Does this feet first vs. head first philosophy work in baseball as well? For example if you slide feet first into 2nd base you have to stay there, but if you slide head first you can get up and head for 3rd? Just curious.
No. Doesn't matter in baseball. You get to the base the fastest way you can (foot, hand, ass, face, whatever), and the method you choose has no bearing on getting up and going, or not.

Rain Man
02-07-2006, 02:39 PM
Does this feet first vs. head first philosophy work in baseball as well? For example if you slide feet first into 2nd base you have to stay there, but if you slide head first you can get up and head for 3rd? Just curious.

I always thought that if you slid feet first, you were allowed to spike the second basemen, but if you slide head first, you are NOT allowed to bite him. That's the only difference that I knew of.

chefsos
02-07-2006, 02:47 PM
I always thought that if you slid feet first, you were allowed to spike the second basemen, but if you slide head first, you are NOT allowed to bite him. That's the only difference that I knew of.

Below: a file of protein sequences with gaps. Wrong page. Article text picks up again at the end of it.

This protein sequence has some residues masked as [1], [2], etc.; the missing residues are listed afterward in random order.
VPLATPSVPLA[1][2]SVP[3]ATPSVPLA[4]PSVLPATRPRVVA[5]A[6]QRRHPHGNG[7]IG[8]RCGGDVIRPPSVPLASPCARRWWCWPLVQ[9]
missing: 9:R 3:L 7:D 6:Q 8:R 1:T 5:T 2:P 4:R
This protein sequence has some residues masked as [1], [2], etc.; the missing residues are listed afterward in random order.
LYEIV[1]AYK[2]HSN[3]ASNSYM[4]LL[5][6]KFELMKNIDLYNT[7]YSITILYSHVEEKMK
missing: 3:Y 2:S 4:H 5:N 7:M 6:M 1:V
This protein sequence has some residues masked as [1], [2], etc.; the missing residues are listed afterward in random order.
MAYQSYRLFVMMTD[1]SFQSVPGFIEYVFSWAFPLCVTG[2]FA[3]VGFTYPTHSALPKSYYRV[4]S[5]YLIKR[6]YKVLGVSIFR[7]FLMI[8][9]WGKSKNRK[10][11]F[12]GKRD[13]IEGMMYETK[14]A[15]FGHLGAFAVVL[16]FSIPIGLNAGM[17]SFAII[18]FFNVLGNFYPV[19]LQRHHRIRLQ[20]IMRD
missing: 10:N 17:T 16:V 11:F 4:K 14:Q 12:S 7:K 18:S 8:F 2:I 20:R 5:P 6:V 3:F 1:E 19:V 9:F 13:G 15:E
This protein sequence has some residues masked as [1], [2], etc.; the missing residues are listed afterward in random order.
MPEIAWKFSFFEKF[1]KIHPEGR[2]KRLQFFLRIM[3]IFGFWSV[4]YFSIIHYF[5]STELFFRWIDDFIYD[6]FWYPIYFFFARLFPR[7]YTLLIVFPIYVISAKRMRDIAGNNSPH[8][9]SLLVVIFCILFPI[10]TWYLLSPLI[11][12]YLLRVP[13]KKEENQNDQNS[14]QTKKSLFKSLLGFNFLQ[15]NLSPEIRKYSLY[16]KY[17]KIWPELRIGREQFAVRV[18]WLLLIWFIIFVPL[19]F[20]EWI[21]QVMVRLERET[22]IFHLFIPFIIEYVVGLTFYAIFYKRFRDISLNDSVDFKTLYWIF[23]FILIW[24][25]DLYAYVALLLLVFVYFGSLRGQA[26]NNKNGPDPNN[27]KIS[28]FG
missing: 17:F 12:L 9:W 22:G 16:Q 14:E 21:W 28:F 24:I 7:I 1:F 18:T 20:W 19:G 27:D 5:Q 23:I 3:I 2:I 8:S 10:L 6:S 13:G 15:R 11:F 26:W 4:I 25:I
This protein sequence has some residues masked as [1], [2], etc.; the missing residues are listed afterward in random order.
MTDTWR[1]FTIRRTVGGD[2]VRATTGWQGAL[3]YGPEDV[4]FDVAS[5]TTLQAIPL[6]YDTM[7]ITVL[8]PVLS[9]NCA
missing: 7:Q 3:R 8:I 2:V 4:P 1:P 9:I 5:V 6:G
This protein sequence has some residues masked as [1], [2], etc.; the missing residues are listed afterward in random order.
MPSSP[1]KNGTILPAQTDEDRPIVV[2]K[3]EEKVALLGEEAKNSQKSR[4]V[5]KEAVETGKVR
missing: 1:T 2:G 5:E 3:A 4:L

That's only in an American League park. No spiking in the National League, though biting is allowed. Indeed, it's required.

jspchief
02-07-2006, 03:09 PM
Anyone have any insight in whether the 'touch' has to be at all instrumental in the fall?
I don't know for certain, but I don't think the league is going to make officials try to judge what effect the touch has on the subsequent fall.

It's always been my understanding that a touch is all it takes.

Baby Lee
02-07-2006, 03:17 PM
I don't know for certain, but I don't think the league is going to make officials try to judge what effect the touch has on the subsequent fall.

It's always been my understanding that a touch is all it takes.
What about my two scenarios above?

jspchief
02-07-2006, 03:22 PM
What about my two scenarios above?Not really sure.

My guess is in the first scenario, he wouldn't be down. Maybe there's some sort of "football move" type of language in the rules.

I'm pretty sure in the second scenario he would be down.

Chiefs Express
02-07-2006, 03:55 PM
Anyone have any insight in whether the 'touch' has to be at all instrumental in the fall?